90967
Behavioral Thermoregulation: Sheep Moderation of Core Temperature through Shade Utilization.

See more from this Division: Submissions
See more from this Session: Pastures and Forages Professional Oral Presentation: Agronomy in conjunction with the American Society of Animal Science
Tuesday, February 3, 2015: 9:15 AM
Westin Peachtree Plaza, Chastain F
Share |

Gabriel Pent, 300 Turner Street NW Mail Code 0312, Virginia Tech, Blacksburg, VA and John Herschel Fike, Dept of CSES, Virginia Tech, Blacksburg, VA
Shade for livestock often is considered a beneficial attribute of silvopasture systems, in which trees are managed concurrently with livestock in a pasture. Although animals can utilize natural shade in silvopasture systems, direct connections between animal behavior and temperature regulation remain to be documented. In this study, sheep were assigned to black walnut- or honey locust-based silvopastures or to open pastures. Systems (r=3) were arranged as complete randomized block design, and stocked with three ewes and two or one wethers, depending on treatment. Temperature logging devices were constructed by inserting miniature temperature loggers into blank CIDRs. Three ewes in each experimental unit within a replicate were equipped with a GPS logger and a vaginally-inserted temperature logging device for two days every three weeks. Loggers were rotated consecutively through the three replicates after each week. To determine animal position relative to trees and shade, shade maps were modeled relative to the tree canopy when the sun was highest in elevation. Ewes were categorized as utilizing the shade if their GPS location was within the modeled shade region during those hours of high-intensity sunlight. Vaginal temperatures of ewes utilizing shade were compared to vaginal temperatures of ewes in treeless pastures and to ambient temperature provided from a local weather station. It is expected that the ewes with access to tree shade will spend the majority of the afternoon in the modeled shade. When they are in the shade, their core temperatures will be lower than the core temperature of sheep not provided with shade, resulting in overall lower mean core temperatures for ewes in the silvopastures compared to sheep in the open pastures. Such a connection between behavior and physiological changes will inform potential silvopasture implementation of an actual benefit to the livestock imparted by the presence of the trees.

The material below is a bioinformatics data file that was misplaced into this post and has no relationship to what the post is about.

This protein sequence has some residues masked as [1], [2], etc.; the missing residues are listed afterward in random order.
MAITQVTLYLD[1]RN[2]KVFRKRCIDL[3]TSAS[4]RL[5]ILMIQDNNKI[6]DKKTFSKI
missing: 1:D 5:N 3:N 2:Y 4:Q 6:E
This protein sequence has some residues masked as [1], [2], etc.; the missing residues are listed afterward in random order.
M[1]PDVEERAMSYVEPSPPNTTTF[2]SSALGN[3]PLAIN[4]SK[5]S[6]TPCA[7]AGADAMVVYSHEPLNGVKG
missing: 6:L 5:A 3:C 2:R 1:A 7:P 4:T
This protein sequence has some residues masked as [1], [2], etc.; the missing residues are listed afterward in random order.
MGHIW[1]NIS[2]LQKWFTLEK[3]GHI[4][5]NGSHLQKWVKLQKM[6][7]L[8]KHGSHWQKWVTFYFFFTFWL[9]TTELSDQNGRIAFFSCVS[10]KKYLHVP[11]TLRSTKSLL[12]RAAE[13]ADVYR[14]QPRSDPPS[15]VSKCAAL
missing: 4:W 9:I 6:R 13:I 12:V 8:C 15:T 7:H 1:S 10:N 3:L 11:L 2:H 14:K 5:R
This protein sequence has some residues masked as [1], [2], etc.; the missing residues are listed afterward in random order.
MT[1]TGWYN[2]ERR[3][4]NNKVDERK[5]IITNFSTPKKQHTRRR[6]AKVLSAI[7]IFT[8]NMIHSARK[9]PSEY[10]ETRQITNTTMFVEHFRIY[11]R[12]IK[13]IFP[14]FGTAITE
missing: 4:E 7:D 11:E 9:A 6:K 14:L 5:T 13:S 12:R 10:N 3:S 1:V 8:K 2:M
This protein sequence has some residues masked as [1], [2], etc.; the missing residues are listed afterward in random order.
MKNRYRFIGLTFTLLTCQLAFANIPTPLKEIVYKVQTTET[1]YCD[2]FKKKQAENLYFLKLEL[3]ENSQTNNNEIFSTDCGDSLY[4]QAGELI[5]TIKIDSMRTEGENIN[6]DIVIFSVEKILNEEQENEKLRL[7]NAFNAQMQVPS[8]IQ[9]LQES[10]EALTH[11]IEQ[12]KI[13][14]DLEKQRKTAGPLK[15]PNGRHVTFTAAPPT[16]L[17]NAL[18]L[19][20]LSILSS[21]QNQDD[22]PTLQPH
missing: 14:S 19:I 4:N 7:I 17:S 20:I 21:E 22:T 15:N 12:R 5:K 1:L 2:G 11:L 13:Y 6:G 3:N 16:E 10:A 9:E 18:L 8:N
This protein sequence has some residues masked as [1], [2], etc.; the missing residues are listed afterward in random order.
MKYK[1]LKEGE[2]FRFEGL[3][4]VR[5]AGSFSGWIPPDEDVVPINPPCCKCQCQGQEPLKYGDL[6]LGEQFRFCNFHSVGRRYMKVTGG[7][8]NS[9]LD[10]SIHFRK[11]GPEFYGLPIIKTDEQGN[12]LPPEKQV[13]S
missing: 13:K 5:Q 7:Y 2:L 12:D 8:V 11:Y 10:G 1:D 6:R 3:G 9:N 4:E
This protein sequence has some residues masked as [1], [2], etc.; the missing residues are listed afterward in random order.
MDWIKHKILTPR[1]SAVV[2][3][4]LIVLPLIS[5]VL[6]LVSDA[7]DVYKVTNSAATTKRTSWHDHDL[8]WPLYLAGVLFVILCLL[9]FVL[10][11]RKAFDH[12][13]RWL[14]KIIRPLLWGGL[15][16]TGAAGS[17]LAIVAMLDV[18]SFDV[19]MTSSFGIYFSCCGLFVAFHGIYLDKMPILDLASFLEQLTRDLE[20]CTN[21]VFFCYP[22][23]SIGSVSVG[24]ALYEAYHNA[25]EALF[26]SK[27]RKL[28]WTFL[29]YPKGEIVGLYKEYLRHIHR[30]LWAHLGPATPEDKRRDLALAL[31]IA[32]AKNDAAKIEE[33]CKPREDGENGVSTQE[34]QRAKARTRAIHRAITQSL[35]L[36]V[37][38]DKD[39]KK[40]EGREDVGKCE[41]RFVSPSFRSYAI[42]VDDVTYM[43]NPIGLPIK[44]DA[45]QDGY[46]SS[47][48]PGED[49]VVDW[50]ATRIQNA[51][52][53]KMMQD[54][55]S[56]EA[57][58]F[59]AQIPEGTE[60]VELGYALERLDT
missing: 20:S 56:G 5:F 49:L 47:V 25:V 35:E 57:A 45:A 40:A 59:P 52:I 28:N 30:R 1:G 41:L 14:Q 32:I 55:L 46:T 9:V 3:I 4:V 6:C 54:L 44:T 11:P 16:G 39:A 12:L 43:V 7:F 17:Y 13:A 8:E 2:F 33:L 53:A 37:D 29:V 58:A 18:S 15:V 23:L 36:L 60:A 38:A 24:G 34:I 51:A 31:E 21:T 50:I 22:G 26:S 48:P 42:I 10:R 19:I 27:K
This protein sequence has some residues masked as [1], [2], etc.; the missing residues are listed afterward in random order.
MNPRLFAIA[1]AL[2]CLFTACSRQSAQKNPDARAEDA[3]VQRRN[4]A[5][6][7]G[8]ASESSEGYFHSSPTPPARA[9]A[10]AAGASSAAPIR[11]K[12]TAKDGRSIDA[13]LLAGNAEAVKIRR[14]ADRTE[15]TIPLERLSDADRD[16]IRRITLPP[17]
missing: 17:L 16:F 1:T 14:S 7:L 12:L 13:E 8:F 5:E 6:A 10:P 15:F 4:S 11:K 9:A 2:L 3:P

See more from this Division: Submissions
See more from this Session: Pastures and Forages Professional Oral Presentation: Agronomy in conjunction with the American Society of Animal Science